Day 2: This morning we will visit the extraordinary Shanghai Museum. After lunch, we'll do a backstreet behind-the-scene walking tour, which will get us up close and personal with the Shanghai people; cruise on the Huangpu River; and stroll on the Bund, the city’s classic colonial riverfront. An acrobatic show will round out the evening.
Day 3: A morning flight will take us to Lijiang in northwestern Yunnan Province. Lijiang is the capital of the old Naxi Kingdom. We will have time to stroll the winding lanes and rustic stone bridges built over clear streams that run through the town, and to explore traditional wooden shops. We’ll visit the Dongba Museum of Naxi culture and Black Dragon Pool Park with Jade Dragon Mountain as a backdrop. Two nights will be spent at a comfortable hotel near the Old Town.
Day 4: Today we visit Yufeng Monastery to see a typical lama temple. We’ll also go to Baisha Village to see its famous murals. Our explorations will take us to a Naxi village and to Joseph Rock’s former residence before returning to the old town for lunch. In the afternoon there will be time to explore further and visit the Nature Conservancy’s Visitor Center in Lijiang. In the evening, we will attend a performance of the Naxi Orchestra. Overnight in Lijiang.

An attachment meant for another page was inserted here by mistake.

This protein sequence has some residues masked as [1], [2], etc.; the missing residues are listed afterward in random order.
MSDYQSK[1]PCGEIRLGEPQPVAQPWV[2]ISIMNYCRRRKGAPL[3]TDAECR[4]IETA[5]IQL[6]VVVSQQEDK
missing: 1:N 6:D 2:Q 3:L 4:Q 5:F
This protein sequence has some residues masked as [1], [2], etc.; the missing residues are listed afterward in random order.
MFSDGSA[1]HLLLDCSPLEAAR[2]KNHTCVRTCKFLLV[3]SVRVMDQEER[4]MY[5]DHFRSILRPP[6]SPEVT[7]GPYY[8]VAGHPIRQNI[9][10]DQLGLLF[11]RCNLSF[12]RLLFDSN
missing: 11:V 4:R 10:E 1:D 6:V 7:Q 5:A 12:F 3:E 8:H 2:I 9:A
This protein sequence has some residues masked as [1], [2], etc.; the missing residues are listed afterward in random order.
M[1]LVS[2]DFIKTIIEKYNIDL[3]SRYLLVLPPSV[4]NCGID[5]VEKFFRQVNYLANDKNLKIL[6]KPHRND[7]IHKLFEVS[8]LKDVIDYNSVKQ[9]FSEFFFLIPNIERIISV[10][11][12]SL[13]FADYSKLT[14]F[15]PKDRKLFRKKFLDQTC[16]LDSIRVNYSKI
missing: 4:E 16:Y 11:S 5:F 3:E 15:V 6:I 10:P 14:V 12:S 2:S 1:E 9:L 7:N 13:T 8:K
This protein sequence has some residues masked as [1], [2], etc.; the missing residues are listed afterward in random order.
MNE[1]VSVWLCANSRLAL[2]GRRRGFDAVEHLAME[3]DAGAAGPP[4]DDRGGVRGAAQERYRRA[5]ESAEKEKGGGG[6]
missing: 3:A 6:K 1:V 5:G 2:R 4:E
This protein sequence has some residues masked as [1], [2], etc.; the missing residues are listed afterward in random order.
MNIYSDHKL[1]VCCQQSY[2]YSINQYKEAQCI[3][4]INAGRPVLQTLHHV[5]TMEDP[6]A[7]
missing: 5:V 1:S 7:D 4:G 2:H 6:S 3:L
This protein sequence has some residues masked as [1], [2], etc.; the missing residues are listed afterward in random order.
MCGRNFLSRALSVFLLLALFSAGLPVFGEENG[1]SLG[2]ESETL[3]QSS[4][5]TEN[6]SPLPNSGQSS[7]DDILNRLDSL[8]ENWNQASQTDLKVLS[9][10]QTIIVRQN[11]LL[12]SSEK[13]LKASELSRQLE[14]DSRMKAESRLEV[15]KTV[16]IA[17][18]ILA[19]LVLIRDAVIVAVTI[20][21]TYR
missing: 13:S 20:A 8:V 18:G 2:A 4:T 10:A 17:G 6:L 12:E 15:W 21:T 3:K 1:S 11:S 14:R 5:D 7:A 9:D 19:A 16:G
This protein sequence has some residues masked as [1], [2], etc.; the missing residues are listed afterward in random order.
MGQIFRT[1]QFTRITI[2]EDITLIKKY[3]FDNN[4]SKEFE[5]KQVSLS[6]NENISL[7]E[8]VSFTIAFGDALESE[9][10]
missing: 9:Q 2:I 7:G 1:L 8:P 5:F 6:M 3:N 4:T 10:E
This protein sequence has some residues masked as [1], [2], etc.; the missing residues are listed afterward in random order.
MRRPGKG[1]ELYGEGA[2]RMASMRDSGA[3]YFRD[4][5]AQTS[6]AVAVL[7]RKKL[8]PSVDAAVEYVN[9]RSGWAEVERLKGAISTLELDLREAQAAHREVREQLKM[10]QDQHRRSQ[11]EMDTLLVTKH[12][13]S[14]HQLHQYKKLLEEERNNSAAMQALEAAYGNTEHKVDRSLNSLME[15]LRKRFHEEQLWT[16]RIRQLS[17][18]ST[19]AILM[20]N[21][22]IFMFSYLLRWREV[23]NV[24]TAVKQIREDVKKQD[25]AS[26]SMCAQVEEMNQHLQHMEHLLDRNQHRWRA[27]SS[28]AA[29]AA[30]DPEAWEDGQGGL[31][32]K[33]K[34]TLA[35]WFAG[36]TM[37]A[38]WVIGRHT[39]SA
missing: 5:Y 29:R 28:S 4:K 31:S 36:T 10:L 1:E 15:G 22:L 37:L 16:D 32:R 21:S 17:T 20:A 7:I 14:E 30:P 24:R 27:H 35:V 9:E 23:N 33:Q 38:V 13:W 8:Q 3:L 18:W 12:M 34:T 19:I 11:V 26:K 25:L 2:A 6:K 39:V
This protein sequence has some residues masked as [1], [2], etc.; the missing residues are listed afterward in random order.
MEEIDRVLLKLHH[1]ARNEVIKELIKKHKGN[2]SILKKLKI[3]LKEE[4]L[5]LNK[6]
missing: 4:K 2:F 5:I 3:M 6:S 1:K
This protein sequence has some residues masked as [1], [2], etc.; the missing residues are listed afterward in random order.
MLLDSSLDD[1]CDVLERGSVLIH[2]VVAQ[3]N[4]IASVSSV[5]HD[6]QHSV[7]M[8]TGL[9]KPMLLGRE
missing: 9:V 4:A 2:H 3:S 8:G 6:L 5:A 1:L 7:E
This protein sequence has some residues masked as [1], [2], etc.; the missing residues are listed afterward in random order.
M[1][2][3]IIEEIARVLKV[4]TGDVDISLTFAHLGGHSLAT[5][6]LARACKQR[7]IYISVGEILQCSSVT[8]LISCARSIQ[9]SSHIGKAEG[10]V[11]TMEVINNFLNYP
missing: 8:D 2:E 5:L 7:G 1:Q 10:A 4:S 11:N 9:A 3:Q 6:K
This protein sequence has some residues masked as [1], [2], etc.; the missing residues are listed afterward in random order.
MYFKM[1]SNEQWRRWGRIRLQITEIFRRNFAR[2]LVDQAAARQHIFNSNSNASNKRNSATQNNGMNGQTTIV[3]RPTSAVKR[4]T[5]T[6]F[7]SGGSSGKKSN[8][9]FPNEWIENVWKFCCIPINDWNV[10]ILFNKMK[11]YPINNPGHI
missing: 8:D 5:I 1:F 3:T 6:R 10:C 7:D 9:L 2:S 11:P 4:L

Day 5: We will drive from Lijiang to the town of Shangri-La (also known as Zhongdian) with a side trip to Leaping Tiger Gorge, one of the deepest gorges in the world. We can hike down into the gorge to view the Yangtze River as it dramatically churns through the narrow pass. We will spend two nights in the town of Shangri-La (elevation 11,000 feet). At this point in the journey we are approximately 75 miles from both Tibet and Myanmar (Burma), an area of strong Tibetan influence. Overnight in Shangri-La.
Day 6: This morning we visit Songzanling monastery, the largest Tibetan Buddhist temple in southwest China, which resembles the Potala Palace in Llasa. Currently over 600 monks reside here. We will also walk the old town of Shangri-La. An afternoon visit to a Tibetan village and school as well as Potatso National Park will round out the day. Potatso was the first area to be preserved as a national park in mainland China. It is an area of lakes, forest, marshland, and alpine meadows. All major spots are connected by plank walkways, which make for easy exploration and walking. Overnight in Shangri-La.